Scottish web cam teens
Scottish web cam teens
Pearson's χ tests were used to assess associations between: (1) sun-related behaviours and gender; (2) tanning attitudes and gender and sun-related behaviour and (3) skin cancer-related symptom and risk factor awareness and gender, sun-related behaviours and tanning attitudes. Significance tests were two-sided; p Around two-thirds (61.3%, n=1333) of adolescents reported getting a suntan last summer.
Girls were statistically significantly more likely to report getting sunburnt last summer (girls: 62.6% (n=625), boys: 52.7% (n=476); χ Nearly a fifth of adolescents (16.8%, n=365) reported that they ‘did not usually use sunscreen’.
However, further research is needed to inform the development of effective sun-safe interventions.
This is an Open Access article distributed in accordance with the Creative Commons Attribution Non Commercial (CC BY-NC 3.0) license, which permits others to distribute, remix, adapt, build upon this work non-commercially, and license their derivative works on different terms, provided the original work is properly cited and the use is non-commercial.
A fifth of adolescents agreed that a suntan made them feel better about themselves (22.7%, n=492) and that a suntan made them feel more attractive to others (18.8%, n=409).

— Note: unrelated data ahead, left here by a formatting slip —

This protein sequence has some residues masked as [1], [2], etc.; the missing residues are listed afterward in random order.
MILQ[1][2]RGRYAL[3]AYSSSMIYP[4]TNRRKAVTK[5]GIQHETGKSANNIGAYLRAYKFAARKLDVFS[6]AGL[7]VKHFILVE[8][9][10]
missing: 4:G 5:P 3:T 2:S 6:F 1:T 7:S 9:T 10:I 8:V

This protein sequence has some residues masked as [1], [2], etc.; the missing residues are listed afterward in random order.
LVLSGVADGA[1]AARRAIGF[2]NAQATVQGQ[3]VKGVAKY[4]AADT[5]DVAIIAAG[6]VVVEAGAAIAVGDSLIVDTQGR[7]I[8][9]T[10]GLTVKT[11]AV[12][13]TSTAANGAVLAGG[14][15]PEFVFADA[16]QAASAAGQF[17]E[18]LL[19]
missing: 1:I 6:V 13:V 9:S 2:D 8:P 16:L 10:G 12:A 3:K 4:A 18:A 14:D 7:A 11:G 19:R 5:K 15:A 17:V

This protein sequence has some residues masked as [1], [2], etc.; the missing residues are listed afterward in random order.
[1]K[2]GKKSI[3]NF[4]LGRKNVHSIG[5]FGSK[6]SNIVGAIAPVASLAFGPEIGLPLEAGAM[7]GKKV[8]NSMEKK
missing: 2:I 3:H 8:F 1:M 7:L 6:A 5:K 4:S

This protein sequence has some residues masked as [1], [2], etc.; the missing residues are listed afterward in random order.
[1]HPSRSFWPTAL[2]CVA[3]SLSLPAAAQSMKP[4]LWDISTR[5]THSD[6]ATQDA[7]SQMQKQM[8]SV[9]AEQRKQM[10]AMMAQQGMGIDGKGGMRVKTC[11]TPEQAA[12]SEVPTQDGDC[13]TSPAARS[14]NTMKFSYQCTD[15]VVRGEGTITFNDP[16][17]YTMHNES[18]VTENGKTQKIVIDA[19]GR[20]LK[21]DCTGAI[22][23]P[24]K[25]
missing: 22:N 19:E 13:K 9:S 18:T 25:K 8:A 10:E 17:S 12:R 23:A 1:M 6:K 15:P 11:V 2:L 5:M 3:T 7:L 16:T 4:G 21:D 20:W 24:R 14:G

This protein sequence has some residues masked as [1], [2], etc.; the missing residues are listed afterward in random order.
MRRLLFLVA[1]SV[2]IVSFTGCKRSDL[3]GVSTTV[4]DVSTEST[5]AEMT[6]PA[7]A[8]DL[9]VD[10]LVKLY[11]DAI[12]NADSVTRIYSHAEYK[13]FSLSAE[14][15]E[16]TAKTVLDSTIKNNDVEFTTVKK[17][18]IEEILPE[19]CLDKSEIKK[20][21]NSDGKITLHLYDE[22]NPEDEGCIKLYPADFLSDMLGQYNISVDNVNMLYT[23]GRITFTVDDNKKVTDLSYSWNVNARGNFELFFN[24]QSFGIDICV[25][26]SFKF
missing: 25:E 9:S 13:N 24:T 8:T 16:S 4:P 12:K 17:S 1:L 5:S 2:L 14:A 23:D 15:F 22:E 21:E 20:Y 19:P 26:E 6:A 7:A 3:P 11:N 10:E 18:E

A tenth (12.3%, n=267) agreed that they liked to have a suntan because it made them feel healthier.
Awareness of the skin cancer-related risk factor ‘getting sunburnt more than once as a child’ was assessed alongside 10 other cancer risk factors on a five-point Likert scale.
In accordance with previous practice,21 Descriptive statistics were calculated for demographic variables (ie, age, gender, ethnicity, knowing someone with cancer), sun-related behaviours and tanning attitudes, and skin cancer-related symptom and risk factor awareness.
Teachers encouraged students to complete as much of the questionnaire as they could within the 50 or 55 min lesson period.
The instrument incorporated validated questions on adolescents’ sun-related behaviours and tanning attitudes,19 the Cancer Awareness Measure (CAM),24 Adolescents’ tanning attitudes and sun-related behaviours were assessed using items from an instrument developed in New Zealand.19 Sun-related behaviours, including sunbathing, getting a suntan, use of sunbeds and sun protection practices during the previous summer (ie, 2012) or past 12 months were assessed through 10 questions.
Hence, the aims of this study were to: (1) describe the sun-related behaviours and tanning attitudes among Scottish adolescents and (2) assess associations between sun-related behaviour, tanning attitudes and cancer awareness.
Data are drawn from the Adolescent Cancer Education (ACE) study, the design of which is described in the published protocol.22 Briefly, ACE is a cluster randomised controlled trial (RCT) to assess the effectiveness of a school-based educational intervention on adolescents’ and parents’ cancer awareness and communication.
Results Adolescents reported poor sun-related practice: 51% of adolescents reported sunburn the previous summer of whom 38% indicated sunburn on more than one occasion.